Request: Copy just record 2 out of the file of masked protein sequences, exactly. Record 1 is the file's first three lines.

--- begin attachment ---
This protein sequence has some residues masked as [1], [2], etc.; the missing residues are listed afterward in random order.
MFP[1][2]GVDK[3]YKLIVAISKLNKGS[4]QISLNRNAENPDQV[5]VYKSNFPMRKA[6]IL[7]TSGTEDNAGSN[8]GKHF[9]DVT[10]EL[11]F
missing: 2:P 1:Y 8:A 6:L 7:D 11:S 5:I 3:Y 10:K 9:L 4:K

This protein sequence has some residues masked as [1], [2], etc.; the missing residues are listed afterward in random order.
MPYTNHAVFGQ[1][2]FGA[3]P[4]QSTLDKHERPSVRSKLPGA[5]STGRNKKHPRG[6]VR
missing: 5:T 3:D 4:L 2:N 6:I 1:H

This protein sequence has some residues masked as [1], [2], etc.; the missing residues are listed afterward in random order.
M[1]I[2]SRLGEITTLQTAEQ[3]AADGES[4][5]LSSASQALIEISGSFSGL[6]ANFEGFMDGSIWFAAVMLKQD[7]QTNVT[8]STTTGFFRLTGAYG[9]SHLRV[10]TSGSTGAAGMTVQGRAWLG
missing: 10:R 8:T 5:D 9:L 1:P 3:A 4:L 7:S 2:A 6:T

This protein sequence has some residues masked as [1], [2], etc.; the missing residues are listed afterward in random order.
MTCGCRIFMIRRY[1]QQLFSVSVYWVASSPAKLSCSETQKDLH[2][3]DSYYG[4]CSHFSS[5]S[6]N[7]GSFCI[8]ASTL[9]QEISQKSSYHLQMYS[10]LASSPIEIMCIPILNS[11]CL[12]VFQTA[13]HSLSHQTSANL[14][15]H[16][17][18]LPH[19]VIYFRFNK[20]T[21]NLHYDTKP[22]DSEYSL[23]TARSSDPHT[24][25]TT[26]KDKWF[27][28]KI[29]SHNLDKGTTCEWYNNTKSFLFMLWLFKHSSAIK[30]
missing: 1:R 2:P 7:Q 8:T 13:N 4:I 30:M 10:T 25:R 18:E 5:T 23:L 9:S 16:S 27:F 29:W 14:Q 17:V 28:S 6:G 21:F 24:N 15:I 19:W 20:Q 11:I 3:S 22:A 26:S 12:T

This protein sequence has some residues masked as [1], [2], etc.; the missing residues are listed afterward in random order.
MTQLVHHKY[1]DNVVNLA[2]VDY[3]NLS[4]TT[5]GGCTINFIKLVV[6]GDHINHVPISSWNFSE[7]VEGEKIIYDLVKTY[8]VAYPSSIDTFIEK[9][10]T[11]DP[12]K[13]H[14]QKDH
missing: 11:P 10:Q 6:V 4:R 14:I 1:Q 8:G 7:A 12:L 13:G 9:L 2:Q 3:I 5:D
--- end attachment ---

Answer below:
This protein sequence has some residues masked as [1], [2], etc.; the missing residues are listed afterward in random order.
MPYTNHAVFGQ[1][2]FGA[3]P[4]QSTLDKHERPSVRSKLPGA[5]STGRNKKHPRG[6]VR
missing: 5:T 3:D 4:L 2:N 6:I 1:H